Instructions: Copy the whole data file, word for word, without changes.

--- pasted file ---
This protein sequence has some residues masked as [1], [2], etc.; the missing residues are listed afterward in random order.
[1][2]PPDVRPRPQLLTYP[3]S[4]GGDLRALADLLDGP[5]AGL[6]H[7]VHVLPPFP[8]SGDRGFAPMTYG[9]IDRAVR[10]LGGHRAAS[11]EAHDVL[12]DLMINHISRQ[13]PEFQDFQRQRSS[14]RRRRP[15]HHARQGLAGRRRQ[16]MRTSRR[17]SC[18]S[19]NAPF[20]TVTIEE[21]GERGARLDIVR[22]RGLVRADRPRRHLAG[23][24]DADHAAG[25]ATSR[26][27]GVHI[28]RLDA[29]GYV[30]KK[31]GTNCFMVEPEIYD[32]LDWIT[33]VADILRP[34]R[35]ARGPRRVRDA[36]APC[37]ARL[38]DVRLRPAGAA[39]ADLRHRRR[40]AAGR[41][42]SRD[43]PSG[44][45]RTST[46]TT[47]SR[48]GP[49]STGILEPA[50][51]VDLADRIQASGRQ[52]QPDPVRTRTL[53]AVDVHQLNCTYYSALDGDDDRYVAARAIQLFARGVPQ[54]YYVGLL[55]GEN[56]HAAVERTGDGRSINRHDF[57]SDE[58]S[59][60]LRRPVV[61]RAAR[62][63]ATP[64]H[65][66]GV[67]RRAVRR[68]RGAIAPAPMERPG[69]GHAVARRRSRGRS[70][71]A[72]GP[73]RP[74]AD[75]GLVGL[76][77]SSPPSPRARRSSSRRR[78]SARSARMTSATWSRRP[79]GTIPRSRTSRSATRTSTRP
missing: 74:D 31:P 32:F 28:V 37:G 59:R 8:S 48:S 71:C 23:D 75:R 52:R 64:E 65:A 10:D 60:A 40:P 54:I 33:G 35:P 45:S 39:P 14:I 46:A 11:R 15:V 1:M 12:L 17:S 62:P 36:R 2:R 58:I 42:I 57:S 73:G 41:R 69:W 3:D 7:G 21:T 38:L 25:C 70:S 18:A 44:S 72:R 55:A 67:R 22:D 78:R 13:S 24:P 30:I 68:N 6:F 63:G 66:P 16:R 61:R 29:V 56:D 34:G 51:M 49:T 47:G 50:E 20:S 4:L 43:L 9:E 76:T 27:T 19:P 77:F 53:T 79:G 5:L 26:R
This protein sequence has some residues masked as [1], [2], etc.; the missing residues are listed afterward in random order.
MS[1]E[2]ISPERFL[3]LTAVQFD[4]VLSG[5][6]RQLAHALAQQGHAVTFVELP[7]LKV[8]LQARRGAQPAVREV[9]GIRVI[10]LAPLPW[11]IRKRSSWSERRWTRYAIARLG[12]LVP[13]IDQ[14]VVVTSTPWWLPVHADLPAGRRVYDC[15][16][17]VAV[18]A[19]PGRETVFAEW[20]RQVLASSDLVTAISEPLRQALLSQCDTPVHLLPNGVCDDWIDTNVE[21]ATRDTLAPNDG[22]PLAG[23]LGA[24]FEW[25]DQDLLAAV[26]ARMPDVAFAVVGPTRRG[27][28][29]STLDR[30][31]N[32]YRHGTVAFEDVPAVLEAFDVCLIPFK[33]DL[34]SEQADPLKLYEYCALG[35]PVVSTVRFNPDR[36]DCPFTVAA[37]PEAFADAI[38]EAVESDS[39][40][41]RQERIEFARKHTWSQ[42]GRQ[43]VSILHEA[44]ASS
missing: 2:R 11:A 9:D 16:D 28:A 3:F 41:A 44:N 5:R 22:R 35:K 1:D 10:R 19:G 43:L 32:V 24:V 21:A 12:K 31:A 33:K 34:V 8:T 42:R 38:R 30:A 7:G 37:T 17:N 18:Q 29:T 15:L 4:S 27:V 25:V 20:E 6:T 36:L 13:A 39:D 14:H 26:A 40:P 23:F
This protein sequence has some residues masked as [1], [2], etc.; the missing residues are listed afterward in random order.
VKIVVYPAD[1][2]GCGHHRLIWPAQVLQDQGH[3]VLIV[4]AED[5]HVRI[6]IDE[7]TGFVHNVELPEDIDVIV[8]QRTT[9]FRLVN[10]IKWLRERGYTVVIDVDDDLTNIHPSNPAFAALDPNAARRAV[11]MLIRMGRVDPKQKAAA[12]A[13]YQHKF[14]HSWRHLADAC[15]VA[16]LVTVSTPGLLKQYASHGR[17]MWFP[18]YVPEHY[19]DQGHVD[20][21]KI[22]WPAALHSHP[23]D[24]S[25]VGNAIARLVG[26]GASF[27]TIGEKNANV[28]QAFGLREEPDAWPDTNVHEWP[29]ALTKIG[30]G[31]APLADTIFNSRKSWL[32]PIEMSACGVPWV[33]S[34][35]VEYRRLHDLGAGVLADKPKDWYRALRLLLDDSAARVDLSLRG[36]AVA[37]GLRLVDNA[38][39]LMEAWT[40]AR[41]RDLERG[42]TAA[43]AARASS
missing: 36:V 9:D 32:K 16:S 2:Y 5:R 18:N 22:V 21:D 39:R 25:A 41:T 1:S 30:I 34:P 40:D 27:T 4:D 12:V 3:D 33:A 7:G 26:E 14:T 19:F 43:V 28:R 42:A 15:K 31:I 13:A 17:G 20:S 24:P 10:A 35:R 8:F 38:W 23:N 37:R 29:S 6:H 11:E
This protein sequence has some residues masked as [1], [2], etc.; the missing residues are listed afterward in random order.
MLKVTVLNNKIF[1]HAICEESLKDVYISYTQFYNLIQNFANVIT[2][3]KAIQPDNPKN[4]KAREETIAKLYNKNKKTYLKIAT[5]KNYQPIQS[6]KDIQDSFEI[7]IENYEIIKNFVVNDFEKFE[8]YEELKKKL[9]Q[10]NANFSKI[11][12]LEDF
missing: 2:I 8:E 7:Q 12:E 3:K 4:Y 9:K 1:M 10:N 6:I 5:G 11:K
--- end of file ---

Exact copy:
This protein sequence has some residues masked as [1], [2], etc.; the missing residues are listed afterward in random order.
[1][2]PPDVRPRPQLLTYP[3]S[4]GGDLRALADLLDGP[5]AGL[6]H[7]VHVLPPFP[8]SGDRGFAPMTYG[9]IDRAVR[10]LGGHRAAS[11]EAHDVL[12]DLMINHISRQ[13]PEFQDFQRQRSS[14]RRRRP[15]HHARQGLAGRRRQ[16]MRTSRR[17]SC[18]S[19]NAPF[20]TVTIEE[21]GERGARLDIVR[22]RGLVRADRPRRHLAG[23][24]DADHAAG[25]ATSR[26][27]GVHI[28]RLDA[29]GYV[30]KK[31]GTNCFMVEPEIYD[32]LDWIT[33]VADILRP[34]R[35]ARGPRRVRDA[36]APC[37]ARL[38]DVRLRPAGAA[39]ADLRHRRR[40]AAGR[41][42]SRD[43]PSG[44][45]RTST[46]TT[47]SR[48]GP[49]STGILEPA[50][51]VDLADRIQASGRQ[52]QPDPVRTRTL[53]AVDVHQLNCTYYSALDGDDDRYVAARAIQLFARGVPQ[54]YYVGLL[55]GEN[56]HAAVERTGDGRSINRHDF[57]SDE[58]S[59][60]LRRPVV[61]RAAR[62][63]ATP[64]H[65][66]GV[67]RRAVRR[68]RGAIAPAPMERPG[69]GHAVARRRSRGRS[70][71]A[72]GP[73]RP[74]AD[75]GLVGL[76][77]SSPPSPRARRSSSRRR[78]SARSARMTSATWSRRP[79]GTIPRSRTSRSATRTSTRP
missing: 74:D 31:P 32:F 28:V 37:G 59:R 8:S 48:S 71:C 23:D 75:R 52:R 64:E 65:A 10:D 60:A 40:P 54:I 33:G 35:P 45:S 39:P 14:I 46:A 11:R 15:V 1:M 12:L 17:S 62:P 36:R 2:R 58:I 42:I 57:S 73:G 41:R 69:W 3:D 7:G 21:T 38:L 25:C 70:S 18:A 44:S 72:R 55:A 67:R 22:D 78:R 13:S 24:P 30:I 68:N 6:F 63:G 66:P 16:R 61:R 29:V 56:D 34:G 51:M 49:T 47:G 50:E 20:S 4:L 43:L 9:E 76:T 27:T 19:P 77:F 53:T 79:G 5:L 26:R
This protein sequence has some residues masked as [1], [2], etc.; the missing residues are listed afterward in random order.
MS[1]E[2]ISPERFL[3]LTAVQFD[4]VLSG[5][6]RQLAHALAQQGHAVTFVELP[7]LKV[8]LQARRGAQPAVREV[9]GIRVI[10]LAPLPW[11]IRKRSSWSERRWTRYAIARLG[12]LVP[13]IDQ[14]VVVTSTPWWLPVHADLPAGRRVYDC[15][16][17]VAV[18]A[19]PGRETVFAEW[20]RQVLASSDLVTAISEPLRQALLSQCDTPVHLLPNGVCDDWIDTNVE[21]ATRDTLAPNDG[22]PLAG[23]LGA[24]FEW[25]DQDLLAAV[26]ARMPDVAFAVVGPTRRG[27][28][29]STLDR[30][31]N[32]YRHGTVAFEDVPAVLEAFDVCLIPFK[33]DL[34]SEQADPLKLYEYCALG[35]PVVSTVRFNPDR[36]DCPFTVAA[37]PEAFADAI[38]EAVESDS[39][40][41]RQERIEFARKHTWSQ[42]GRQ[43]VSILHEA[44]ASS
missing: 2:R 11:A 9:D 16:D 28:A 3:F 41:A 44:N 5:R 22:R 35:K 1:D 10:R 19:G 43:L 32:V 24:V 21:A 12:K 31:A 33:K 34:V 8:T 42:R 38:R 30:A 7:G 37:T 17:N 18:Q 29:T 15:L 4:S 27:V 25:V 20:E 6:T 36:L 13:A 39:D 14:H 26:A 40:P 23:F
This protein sequence has some residues masked as [1], [2], etc.; the missing residues are listed afterward in random order.
VKIVVYPAD[1][2]GCGHHRLIWPAQVLQDQGH[3]VLIV[4]AED[5]HVRI[6]IDE[7]TGFVHNVELPEDIDVIV[8]QRTT[9]FRLVN[10]IKWLRERGYTVVIDVDDDLTNIHPSNPAFAALDPNAARRAV[11]MLIRMGRVDPKQKAAA[12]A[13]YQHKF[14]HSWRHLADAC[15]VA[16]LVTVSTPGLLKQYASHGR[17]MWFP[18]YVPEHY[19]DQGHVD[20][21]KI[22]WPAALHSHP[23]D[24]S[25]VGNAIARLVG[26]GASF[27]TIGEKNANV[28]QAFGLREEPDAWPDTNVHEWP[29]ALTKIG[30]G[31]APLADTIFNSRKSWL[32]PIEMSACGVPWV[33]S[34][35]VEYRRLHDLGAGVLADKPKDWYRALRLLLDDSAARVDLSLRG[36]AVA[37]GLRLVDNA[38][39]LMEAWT[40]AR[41]RDLERG[42]TAA[43]AARASS
missing: 36:V 9:D 32:K 16:S 2:Y 5:R 18:N 22:V 21:D 39:R 25:A 41:T 1:S 30:I 34:P 40:D 27:T 4:D 12:V 3:D 33:A 7:G 26:E 14:T 19:F 43:V 28:R 42:A 15:K 31:I 13:A 17:G 20:S 24:P 10:A 35:R 8:F 38:W 23:N 37:R 29:S 6:H 11:E
This protein sequence has some residues masked as [1], [2], etc.; the missing residues are listed afterward in random order.
MLKVTVLNNKIF[1]HAICEESLKDVYISYTQFYNLIQNFANVIT[2][3]KAIQPDNPKN[4]KAREETIAKLYNKNKKTYLKIAT[5]KNYQPIQS[6]KDIQDSFEI[7]IENYEIIKNFVVNDFEKFE[8]YEELKKKL[9]Q[10]NANFSKI[11][12]LEDF
missing: 2:I 8:E 7:Q 12:E 3:K 4:Y 9:K 1:M 10:N 6:I 5:G 11:K